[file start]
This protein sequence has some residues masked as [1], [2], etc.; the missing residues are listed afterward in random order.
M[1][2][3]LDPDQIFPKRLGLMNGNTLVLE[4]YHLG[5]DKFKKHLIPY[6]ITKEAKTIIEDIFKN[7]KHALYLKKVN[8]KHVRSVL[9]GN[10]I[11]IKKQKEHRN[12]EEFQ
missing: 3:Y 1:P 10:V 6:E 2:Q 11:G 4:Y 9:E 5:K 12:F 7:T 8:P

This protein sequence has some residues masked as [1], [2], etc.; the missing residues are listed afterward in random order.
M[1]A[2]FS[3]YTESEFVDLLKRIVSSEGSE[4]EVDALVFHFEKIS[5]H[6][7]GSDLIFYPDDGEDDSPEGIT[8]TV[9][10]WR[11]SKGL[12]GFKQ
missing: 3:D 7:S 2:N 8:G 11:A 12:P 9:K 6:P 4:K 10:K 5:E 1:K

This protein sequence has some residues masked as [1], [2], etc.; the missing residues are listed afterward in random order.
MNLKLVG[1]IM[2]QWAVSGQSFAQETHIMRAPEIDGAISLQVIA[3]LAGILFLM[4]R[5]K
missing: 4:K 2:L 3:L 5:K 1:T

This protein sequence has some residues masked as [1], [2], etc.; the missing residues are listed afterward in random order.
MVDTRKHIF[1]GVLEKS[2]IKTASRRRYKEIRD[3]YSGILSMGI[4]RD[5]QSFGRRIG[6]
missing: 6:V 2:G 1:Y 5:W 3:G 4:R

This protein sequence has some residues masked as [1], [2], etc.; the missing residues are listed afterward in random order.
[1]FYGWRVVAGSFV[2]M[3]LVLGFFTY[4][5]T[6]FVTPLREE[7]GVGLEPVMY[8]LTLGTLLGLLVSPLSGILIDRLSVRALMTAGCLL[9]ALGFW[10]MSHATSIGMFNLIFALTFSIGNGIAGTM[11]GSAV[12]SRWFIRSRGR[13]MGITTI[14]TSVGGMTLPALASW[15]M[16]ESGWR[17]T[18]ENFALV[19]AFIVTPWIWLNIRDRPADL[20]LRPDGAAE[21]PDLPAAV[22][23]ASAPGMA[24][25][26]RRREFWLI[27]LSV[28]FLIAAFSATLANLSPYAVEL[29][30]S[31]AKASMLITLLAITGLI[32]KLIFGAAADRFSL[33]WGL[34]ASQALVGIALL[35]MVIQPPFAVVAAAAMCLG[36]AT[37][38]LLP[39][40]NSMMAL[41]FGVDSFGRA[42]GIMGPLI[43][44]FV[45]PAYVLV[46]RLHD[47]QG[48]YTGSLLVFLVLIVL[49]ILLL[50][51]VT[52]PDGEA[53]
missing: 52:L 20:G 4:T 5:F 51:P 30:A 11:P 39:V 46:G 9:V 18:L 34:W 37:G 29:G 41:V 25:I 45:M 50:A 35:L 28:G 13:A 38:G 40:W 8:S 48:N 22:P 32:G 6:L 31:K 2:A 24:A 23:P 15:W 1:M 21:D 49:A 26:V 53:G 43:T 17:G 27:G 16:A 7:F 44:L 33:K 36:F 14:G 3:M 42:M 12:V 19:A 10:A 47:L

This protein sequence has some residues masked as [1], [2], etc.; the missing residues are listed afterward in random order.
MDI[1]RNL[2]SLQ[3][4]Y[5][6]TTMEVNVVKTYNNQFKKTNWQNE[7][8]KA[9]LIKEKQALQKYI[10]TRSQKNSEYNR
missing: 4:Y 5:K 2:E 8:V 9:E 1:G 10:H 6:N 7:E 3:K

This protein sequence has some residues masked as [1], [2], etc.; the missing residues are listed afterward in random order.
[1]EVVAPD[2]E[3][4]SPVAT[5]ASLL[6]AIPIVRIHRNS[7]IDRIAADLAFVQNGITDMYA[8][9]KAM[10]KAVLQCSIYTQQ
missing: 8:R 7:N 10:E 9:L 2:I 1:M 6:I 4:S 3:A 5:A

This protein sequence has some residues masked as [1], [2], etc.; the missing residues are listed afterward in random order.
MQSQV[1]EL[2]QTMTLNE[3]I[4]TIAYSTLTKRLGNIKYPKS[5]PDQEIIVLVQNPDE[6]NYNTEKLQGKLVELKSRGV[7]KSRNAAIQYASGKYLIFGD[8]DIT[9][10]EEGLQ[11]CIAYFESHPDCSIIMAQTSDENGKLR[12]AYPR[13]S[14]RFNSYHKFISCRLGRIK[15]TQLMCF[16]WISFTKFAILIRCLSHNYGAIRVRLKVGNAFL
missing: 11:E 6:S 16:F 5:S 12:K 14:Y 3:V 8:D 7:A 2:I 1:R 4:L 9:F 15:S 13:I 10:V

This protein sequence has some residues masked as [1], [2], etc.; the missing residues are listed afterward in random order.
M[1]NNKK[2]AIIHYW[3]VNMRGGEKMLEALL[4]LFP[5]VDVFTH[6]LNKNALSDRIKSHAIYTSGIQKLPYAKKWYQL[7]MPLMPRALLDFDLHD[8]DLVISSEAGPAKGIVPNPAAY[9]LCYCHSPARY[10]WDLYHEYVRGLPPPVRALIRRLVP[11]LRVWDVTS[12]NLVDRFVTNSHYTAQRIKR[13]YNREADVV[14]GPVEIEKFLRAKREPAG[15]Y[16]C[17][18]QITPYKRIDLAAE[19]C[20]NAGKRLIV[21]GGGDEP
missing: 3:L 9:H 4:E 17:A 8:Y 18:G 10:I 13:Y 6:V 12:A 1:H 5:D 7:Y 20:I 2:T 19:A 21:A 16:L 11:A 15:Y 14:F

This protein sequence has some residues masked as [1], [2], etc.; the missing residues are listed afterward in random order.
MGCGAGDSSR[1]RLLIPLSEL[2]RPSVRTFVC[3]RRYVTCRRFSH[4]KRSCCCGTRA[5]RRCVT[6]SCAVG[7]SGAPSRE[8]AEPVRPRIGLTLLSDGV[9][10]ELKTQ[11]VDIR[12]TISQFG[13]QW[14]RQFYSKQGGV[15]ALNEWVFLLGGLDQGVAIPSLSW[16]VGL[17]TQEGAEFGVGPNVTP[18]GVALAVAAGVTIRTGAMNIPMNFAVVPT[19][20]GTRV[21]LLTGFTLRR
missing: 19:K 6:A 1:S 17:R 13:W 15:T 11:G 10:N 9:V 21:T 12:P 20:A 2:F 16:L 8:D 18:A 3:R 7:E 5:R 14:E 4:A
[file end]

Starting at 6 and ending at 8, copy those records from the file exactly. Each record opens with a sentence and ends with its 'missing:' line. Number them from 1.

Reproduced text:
This protein sequence has some residues masked as [1], [2], etc.; the missing residues are listed afterward in random order.
MDI[1]RNL[2]SLQ[3][4]Y[5][6]TTMEVNVVKTYNNQFKKTNWQNE[7][8]KA[9]LIKEKQALQKYI[10]TRSQKNSEYNR
missing: 4:Y 5:K 2:E 8:V 9:E 1:G 10:H 6:N 7:E 3:K

This protein sequence has some residues masked as [1], [2], etc.; the missing residues are listed afterward in random order.
[1]EVVAPD[2]E[3][4]SPVAT[5]ASLL[6]AIPIVRIHRNS[7]IDRIAADLAFVQNGITDMYA[8][9]KAM[10]KAVLQCSIYTQQ
missing: 8:R 7:N 10:E 9:L 2:I 1:M 6:I 4:S 3:A 5:A

This protein sequence has some residues masked as [1], [2], etc.; the missing residues are listed afterward in random order.
MQSQV[1]EL[2]QTMTLNE[3]I[4]TIAYSTLTKRLGNIKYPKS[5]PDQEIIVLVQNPDE[6]NYNTEKLQGKLVELKSRGV[7]KSRNAAIQYASGKYLIFGD[8]DIT[9][10]EEGLQ[11]CIAYFESHPDCSIIMAQTSDENGKLR[12]AYPR[13]S[14]RFNSYHKFISCRLGRIK[15]TQLMCF[16]WISFTKFAILIRCLSHNYGAIRVRLKVGNAFL
missing: 11:E 6:S 16:F 5:S 12:K 14:Y 3:V 8:D 7:A 2:I 1:R 4:L 9:F 15:S 13:I 10:V